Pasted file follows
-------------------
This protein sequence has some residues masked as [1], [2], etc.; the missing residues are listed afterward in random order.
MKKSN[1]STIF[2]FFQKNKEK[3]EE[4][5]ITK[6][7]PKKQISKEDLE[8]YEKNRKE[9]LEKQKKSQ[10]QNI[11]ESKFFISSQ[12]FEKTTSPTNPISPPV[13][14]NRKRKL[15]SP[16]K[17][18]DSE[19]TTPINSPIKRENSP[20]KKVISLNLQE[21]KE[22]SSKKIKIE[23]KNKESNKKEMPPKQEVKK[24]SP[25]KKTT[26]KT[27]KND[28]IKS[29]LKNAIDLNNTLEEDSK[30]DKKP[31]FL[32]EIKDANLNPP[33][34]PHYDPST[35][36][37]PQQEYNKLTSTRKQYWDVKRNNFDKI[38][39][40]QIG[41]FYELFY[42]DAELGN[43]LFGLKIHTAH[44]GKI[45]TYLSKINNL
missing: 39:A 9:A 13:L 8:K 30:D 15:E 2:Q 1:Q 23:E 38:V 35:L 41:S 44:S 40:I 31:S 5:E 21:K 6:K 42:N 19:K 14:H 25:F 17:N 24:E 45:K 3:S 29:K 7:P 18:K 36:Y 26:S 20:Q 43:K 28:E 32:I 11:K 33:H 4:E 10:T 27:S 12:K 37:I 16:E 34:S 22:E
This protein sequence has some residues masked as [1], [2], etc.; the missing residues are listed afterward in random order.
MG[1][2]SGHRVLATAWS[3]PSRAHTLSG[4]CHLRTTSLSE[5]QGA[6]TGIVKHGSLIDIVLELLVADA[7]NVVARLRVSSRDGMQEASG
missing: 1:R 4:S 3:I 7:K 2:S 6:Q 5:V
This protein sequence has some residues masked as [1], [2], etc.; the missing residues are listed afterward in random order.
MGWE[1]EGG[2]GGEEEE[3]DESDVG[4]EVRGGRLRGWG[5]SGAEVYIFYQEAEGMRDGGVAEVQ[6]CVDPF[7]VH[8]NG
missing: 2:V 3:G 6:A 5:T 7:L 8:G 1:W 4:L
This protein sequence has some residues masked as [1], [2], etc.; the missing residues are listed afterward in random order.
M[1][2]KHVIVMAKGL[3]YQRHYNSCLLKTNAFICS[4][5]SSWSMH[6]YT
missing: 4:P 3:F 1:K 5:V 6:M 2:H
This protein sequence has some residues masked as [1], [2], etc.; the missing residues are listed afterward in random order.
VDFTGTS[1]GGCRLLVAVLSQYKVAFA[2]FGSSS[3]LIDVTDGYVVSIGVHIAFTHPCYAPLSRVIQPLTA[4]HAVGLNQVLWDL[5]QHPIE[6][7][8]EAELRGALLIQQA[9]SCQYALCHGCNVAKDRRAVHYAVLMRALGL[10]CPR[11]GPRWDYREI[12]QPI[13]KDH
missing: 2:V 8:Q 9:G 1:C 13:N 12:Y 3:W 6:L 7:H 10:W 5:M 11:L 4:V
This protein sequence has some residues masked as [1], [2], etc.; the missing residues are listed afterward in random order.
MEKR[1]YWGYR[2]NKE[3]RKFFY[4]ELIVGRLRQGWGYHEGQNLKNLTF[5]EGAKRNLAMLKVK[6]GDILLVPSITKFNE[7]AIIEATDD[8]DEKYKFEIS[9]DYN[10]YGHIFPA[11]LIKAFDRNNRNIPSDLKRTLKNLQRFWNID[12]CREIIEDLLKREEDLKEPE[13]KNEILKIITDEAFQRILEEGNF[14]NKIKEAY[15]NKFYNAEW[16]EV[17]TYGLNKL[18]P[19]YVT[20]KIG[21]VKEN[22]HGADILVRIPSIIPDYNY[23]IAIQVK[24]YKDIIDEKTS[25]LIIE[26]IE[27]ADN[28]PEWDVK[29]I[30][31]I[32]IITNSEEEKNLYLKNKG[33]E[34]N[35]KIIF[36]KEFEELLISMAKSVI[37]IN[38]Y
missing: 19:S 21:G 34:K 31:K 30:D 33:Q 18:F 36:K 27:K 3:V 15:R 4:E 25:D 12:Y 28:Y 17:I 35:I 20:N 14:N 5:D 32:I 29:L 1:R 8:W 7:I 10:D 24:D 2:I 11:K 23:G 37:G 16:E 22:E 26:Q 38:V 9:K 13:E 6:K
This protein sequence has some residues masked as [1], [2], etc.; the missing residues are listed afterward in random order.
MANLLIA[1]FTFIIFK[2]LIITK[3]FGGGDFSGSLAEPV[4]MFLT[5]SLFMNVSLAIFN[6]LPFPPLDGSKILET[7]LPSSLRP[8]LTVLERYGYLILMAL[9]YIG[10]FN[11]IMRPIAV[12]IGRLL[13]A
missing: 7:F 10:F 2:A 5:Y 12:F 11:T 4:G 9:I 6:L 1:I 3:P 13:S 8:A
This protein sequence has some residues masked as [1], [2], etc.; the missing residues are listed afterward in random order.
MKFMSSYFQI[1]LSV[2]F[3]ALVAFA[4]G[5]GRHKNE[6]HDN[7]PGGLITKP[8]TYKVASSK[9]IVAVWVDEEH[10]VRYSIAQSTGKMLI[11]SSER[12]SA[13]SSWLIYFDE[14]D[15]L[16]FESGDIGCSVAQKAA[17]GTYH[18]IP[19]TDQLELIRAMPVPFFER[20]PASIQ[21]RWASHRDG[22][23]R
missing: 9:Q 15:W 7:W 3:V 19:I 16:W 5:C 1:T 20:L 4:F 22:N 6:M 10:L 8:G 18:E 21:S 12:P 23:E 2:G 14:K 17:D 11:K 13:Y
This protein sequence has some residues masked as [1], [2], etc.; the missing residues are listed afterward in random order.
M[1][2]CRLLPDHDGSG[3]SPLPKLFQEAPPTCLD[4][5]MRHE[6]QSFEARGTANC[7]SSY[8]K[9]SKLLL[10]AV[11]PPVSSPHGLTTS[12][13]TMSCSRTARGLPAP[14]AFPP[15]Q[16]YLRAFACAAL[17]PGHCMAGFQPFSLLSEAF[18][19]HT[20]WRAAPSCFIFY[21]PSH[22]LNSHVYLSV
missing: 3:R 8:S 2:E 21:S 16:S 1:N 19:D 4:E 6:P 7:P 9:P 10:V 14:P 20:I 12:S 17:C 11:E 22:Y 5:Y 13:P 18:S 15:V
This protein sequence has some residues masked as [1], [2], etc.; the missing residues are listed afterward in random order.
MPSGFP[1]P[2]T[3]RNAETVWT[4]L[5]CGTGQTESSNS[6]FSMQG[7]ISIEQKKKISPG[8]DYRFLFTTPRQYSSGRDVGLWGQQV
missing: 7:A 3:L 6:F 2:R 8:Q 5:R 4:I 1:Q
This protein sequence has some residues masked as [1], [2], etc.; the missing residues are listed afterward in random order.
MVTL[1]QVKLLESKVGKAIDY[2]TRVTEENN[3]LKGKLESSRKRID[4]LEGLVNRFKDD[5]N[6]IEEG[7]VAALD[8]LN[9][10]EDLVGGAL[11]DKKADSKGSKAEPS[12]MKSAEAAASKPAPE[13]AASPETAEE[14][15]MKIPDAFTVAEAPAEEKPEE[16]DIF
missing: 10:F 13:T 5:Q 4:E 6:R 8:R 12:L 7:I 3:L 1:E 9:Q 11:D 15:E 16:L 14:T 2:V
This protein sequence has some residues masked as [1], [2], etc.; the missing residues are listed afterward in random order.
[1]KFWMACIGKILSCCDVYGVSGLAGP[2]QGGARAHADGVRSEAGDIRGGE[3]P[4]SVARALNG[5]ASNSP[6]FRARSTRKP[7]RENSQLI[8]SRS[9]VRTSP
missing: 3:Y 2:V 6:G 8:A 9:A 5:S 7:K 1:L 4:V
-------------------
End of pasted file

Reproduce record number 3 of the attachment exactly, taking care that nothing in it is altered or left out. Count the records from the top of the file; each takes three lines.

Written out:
This protein sequence has some residues masked as [1], [2], etc.; the missing residues are listed afterward in random order.
MGWE[1]EGG[2]GGEEEE[3]DESDVG[4]EVRGGRLRGWG[5]SGAEVYIFYQEAEGMRDGGVAEVQ[6]CVDPF[7]VH[8]NG
missing: 2:V 3:G 6:A 5:T 7:L 8:G 1:W 4:L